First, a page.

1. Structural design of the feed is monotonous, lacking a sense of depth and rhythm.


Overall, Zhihu is conservative in displaying the feed. By conservative I mean information is added with little prioritization or classification. There is no evidence to suggest that feeds are chronologically ordered or visually categorized. Since users cannot tell the reason why one feed item is placed ahead of another, their scrolling experience becomes aimless. Take myself as an example, I have never browsed the feeds three screens away from the initial one because I assume I wouldn’t find anything more interesting for me. So with current structure, users tend to lose their interests quickly and stop browsing fairly soon.


With the card-based layout intact, rearranging the feed in a hierarchical and flexible way would provide a greater user experience. To add more depth, designers could organize the feeds into different categories with corresponding titles and color indications. To add more rhythm, they could tweak size, layout and interaction intermittently. For example, within a topic, the first feed could have a larger image and a special layout. This flexibility in design generally allows the feeds being more interesting to read.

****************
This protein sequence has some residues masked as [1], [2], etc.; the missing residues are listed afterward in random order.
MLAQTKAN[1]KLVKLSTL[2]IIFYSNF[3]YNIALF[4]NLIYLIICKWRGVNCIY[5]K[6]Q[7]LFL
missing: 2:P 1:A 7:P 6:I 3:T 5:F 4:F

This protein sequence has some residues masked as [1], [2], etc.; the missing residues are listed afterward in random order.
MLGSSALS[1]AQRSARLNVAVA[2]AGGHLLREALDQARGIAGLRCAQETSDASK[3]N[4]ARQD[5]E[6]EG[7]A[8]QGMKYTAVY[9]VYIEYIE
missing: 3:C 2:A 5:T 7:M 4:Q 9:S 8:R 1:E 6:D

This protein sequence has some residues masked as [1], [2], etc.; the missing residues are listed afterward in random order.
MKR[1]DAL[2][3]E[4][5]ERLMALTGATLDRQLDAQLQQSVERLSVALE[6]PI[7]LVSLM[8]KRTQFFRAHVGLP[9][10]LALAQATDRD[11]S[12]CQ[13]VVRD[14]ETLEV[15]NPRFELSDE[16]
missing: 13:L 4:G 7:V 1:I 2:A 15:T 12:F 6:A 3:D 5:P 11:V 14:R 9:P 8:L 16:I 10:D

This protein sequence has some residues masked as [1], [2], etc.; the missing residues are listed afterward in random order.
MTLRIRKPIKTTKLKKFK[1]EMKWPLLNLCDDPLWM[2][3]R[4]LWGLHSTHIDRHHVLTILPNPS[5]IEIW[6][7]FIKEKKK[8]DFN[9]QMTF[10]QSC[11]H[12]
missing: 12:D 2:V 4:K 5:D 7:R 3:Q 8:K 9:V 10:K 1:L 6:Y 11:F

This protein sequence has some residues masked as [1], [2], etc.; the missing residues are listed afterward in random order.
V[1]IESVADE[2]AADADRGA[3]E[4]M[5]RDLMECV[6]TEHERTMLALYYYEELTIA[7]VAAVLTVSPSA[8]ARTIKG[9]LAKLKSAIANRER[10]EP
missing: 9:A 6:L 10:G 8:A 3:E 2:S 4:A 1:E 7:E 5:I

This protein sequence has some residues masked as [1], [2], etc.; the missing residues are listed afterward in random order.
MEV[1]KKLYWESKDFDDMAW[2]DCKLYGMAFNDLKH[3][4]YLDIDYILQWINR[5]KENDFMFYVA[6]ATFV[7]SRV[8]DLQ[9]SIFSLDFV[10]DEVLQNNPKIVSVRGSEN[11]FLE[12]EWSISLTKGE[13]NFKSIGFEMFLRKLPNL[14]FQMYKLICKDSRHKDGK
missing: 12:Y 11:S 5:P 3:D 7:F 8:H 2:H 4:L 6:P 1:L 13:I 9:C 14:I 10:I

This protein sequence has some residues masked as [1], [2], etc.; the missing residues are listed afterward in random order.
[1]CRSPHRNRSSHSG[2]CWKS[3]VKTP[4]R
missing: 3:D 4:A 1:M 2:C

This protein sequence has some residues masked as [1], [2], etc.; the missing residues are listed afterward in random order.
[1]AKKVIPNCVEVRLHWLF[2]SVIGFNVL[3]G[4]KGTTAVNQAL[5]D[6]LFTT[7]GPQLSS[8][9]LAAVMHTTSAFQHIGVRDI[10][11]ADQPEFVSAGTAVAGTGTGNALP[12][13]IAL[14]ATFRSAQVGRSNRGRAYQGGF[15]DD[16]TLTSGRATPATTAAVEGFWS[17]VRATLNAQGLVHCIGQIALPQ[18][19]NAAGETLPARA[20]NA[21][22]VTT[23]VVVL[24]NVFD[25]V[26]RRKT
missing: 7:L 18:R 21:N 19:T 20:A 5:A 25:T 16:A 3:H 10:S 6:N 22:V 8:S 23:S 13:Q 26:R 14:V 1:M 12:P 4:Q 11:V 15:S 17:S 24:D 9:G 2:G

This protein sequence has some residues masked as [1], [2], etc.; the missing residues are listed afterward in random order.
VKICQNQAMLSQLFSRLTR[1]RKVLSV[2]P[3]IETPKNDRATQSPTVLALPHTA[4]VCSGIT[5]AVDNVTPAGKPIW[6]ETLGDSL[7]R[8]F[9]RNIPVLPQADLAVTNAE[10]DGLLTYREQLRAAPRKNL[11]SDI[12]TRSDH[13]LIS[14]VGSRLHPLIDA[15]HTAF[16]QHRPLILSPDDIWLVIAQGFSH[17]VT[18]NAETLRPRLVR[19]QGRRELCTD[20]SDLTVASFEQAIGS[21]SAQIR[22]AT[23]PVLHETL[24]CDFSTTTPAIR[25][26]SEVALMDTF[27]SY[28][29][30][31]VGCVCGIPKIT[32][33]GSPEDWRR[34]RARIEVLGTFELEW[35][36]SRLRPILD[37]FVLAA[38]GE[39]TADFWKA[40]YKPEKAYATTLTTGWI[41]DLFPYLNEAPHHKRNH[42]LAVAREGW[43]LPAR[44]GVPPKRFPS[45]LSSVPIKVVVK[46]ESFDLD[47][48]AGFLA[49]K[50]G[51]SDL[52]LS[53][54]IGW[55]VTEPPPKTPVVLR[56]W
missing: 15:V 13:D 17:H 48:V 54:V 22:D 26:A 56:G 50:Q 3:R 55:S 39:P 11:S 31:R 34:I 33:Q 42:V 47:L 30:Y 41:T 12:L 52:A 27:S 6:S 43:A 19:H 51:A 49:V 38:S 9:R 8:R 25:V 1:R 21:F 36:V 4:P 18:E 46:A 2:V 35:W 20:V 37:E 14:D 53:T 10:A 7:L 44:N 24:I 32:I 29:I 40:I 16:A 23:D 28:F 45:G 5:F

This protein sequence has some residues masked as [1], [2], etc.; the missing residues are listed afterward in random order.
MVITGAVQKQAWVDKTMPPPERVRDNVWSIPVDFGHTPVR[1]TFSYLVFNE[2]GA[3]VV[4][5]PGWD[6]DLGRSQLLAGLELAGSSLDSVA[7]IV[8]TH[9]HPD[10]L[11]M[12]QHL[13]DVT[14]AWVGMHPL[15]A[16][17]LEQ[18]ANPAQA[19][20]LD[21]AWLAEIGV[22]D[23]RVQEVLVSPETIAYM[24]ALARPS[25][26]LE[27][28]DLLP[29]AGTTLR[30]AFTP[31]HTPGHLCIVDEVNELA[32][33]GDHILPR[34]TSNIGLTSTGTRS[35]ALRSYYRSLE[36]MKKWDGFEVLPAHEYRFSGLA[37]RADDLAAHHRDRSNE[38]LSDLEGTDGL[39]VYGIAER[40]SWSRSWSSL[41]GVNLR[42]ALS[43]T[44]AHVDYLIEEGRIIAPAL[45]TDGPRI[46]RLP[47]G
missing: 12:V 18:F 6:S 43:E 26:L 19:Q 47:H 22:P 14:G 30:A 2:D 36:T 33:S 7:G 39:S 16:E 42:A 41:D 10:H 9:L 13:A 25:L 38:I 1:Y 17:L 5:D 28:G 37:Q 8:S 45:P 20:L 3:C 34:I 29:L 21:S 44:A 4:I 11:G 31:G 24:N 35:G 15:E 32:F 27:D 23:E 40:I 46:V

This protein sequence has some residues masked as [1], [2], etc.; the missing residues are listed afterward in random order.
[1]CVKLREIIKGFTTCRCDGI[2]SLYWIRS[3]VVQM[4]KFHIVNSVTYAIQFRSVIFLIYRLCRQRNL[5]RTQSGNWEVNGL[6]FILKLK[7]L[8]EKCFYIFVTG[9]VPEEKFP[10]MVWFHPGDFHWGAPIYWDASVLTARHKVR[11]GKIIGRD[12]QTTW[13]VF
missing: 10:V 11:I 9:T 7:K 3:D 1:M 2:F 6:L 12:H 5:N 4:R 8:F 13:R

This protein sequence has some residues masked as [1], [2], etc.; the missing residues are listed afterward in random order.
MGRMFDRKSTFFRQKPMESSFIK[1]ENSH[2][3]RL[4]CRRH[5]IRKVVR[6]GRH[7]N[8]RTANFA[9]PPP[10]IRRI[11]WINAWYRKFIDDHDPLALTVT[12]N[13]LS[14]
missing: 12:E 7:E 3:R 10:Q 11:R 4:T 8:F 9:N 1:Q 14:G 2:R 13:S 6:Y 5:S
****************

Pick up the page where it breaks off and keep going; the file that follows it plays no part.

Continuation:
2. Differences between feeds from Home and from Discover bring about confusion.


As mentioned above, Home provides feeds related to current user’s followings while Discover provides feeds that are recently most popular in community. However, feeds from both fail to develop their own characteristics in terms of appearance and functionality: they use similar layouts and duplicated interactions. Therefore, one would hardly turn to Discover to "discover" new things if he has been "discovering" new things in Home. In this case, we could imagine that much less traffic would be led to Discover.


Home and Discover must distinguish their personalities from each other. Visually, adding distinct category titles and applying corresponding color schemes are alternatives. From a content-driven perspective, Discover feed should persistently provide knowledge that is not only interesting but also special. The key is to let a user discover knowledge that he has never realized before.